colours, shapes, and images of the SHM website. For the purpose of my analysis I will explore
these three key visual elements, and examine SHM website’s logo, main colours used, sponsors’
logos, and photographs used.
The logo for SHM’s website is the shape of a vertical rectangle with a point at the
bottom. The objects featured on the logo are two vertical lines with oblong shapes at their
bottoms, crossed in an ‘X’-like arrangement, and a leaf. The logo includes the words ‘sledge
hockey’ and ‘Manitoba’. The main colours used are burgundy, white, and grey. The sponsors’
logos include the government of Manitoba, Touch Duck, Think Shift, the Society for Manitobans
with Disabilities (SMD), and Hockey Manitoba. The photographs used on the site include (but
are not limited to); a picture of three senior sledge hockey athletes wearing Team Canada jerseys,
two are standing and one is sitting in a wheelchair (pic1); a picture of a junior athlete sitting in

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his sledge (the sitting device used to skate on the ice), wearing a dark red jersey, holding his
hockey sticks (pic 2); a picture of a sledge hockey game in progress which is being played on a
ice rink with a goalie net and referee in the background (pic 3); and three pictures of sledge
hockey games in progress, representing the different levels of SHM teams (pic 4-6).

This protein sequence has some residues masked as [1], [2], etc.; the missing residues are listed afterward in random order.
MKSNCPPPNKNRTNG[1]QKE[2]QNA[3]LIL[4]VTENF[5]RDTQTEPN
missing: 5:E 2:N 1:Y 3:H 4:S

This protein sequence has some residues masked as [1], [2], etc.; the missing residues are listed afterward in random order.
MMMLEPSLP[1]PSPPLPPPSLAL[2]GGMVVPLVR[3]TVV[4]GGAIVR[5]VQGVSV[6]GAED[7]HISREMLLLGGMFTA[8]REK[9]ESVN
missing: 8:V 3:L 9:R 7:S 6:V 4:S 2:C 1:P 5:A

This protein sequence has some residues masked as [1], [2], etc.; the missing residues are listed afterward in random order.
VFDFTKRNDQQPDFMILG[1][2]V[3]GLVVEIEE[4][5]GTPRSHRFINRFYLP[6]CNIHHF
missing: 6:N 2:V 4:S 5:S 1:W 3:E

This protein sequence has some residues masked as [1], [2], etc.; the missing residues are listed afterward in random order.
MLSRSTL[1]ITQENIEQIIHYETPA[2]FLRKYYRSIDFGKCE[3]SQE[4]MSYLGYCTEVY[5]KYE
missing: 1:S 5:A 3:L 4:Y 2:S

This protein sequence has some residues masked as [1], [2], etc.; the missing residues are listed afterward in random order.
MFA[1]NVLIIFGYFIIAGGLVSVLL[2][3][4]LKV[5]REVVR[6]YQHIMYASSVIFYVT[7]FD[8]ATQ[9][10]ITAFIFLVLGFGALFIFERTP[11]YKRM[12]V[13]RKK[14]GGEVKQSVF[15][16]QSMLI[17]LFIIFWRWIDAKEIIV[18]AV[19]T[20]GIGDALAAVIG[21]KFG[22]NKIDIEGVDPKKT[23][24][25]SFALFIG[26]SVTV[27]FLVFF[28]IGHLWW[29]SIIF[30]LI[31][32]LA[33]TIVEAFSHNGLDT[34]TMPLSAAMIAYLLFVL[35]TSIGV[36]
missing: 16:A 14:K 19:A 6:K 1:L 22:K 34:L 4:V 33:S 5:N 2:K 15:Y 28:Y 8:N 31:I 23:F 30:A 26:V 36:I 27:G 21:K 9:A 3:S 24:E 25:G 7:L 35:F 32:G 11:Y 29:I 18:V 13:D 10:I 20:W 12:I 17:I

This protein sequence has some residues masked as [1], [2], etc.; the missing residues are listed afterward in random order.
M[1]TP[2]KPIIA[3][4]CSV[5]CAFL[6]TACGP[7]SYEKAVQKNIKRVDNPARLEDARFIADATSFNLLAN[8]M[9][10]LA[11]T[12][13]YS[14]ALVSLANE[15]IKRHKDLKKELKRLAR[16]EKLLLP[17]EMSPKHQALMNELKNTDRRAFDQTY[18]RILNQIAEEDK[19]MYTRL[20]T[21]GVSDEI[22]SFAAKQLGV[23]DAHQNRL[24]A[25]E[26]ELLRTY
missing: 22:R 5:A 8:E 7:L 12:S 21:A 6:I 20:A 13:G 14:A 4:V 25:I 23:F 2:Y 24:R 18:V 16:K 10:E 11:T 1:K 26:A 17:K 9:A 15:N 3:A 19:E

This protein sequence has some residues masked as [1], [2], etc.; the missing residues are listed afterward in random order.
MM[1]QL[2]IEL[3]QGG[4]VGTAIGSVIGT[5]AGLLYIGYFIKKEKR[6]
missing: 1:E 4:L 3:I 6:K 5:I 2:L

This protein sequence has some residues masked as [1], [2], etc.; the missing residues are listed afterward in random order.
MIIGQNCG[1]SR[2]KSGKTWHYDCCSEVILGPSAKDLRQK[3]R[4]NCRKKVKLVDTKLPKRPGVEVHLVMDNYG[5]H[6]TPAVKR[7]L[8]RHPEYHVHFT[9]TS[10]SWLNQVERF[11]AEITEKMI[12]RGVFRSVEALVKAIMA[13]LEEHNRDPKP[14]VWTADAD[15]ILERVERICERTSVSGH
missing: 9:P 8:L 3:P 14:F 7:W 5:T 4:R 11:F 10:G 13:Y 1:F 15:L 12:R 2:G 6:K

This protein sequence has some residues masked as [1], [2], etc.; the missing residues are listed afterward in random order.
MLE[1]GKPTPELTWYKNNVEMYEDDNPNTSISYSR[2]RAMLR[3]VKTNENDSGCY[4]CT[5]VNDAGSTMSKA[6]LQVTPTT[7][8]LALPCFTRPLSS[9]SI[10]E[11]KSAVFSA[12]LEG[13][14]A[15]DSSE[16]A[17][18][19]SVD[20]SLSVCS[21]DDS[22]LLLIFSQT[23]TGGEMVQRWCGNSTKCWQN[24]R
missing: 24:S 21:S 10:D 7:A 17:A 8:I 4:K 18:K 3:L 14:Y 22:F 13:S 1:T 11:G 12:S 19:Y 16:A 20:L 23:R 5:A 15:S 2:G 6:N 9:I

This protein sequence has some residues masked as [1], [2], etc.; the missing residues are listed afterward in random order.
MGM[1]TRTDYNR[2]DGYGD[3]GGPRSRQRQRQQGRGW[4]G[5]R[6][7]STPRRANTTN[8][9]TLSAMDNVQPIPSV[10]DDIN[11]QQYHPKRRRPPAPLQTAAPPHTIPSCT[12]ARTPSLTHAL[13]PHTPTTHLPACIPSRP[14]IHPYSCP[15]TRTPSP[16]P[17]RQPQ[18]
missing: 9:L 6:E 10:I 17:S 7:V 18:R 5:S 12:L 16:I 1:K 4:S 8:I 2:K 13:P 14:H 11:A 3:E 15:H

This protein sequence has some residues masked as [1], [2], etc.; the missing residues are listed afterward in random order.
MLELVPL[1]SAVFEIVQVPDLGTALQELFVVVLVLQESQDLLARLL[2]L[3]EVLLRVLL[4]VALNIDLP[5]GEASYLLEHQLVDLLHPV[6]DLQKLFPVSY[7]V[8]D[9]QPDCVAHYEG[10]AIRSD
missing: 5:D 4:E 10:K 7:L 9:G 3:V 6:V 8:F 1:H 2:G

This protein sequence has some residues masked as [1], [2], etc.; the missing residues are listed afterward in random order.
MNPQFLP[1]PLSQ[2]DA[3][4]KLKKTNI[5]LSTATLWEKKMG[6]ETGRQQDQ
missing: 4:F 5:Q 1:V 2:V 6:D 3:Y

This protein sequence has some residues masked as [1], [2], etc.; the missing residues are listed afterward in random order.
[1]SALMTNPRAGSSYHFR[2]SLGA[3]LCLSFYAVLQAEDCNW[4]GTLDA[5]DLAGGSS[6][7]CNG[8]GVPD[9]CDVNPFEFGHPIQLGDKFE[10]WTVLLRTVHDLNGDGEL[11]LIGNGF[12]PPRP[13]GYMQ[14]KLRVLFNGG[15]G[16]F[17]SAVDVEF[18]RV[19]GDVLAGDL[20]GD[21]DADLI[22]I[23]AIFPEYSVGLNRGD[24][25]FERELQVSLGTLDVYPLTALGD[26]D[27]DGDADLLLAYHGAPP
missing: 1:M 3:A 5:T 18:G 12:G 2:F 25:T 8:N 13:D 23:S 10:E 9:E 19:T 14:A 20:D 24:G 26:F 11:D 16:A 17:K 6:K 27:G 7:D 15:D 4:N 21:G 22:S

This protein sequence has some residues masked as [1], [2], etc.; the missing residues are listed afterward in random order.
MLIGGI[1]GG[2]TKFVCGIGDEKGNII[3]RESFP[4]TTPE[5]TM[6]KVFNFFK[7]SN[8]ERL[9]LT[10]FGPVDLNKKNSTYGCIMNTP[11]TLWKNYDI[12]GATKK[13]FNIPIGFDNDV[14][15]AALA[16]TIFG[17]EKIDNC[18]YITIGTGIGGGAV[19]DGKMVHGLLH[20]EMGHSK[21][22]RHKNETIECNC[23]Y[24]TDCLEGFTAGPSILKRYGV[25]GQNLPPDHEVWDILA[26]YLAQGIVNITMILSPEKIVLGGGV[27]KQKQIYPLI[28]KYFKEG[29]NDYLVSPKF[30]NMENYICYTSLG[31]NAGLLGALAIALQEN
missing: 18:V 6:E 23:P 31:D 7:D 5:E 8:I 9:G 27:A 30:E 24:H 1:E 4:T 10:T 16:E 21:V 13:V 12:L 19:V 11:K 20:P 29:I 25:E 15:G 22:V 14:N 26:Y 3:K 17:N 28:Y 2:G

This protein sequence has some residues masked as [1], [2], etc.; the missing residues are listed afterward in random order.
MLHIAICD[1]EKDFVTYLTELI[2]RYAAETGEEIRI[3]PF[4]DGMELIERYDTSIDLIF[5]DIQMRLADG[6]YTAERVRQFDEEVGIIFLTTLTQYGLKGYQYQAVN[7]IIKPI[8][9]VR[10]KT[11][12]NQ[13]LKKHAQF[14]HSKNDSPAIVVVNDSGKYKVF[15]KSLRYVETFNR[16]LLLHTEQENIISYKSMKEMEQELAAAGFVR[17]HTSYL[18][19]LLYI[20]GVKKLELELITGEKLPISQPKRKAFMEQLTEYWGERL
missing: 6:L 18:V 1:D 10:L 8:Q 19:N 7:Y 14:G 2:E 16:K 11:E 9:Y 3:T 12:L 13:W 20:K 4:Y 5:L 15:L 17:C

The SHM organization provides athletes with varying abilities the opportunity to play the
adapted sport of sledge hockey. A challenged abilities community is being represented on their
website using images and text with common cultural associations to differing levels of ability.
Three different levels of athletes are represented textually, and by using photographs (pic 4-6) on
the website. Comparing pic 5 to pic 6 one will notice that in pic 5 there is a single player skating,
where in pic 6 there is several team members in what looks like an aggressive battle; one will
determine that skating is a less advanced skill than competing using teammates and strategy. In
pic 1 two different ability levels are being represented visually as one player sits in a wheelchair,
and the other players stand. The website states textually that programming is geared to
participant’s skill and ability; a culturally accepted tier system. One of SHM’s sponsors is SMD,
which is known for its support to persons with varying ability levels. The reference to varying
levels of ability through text and images are drawing upon know cultural associations to build a
sense of community among persons with challenged abilities on the SHM website.
What images do you think of when you think of Canada as a country? Likely the red and
white Canadian flag with the maple leaf, the different provinces that make up the country, and
maybe even Canada’s favorite pastime, hockey. The SHM website uses all of these Canadian
symbols to build a sense of a Canadian community. The two main colours of SHM’s website are
burgundy (deep red) and white. The SHM logo has a maple leaf on it. The second symbol on the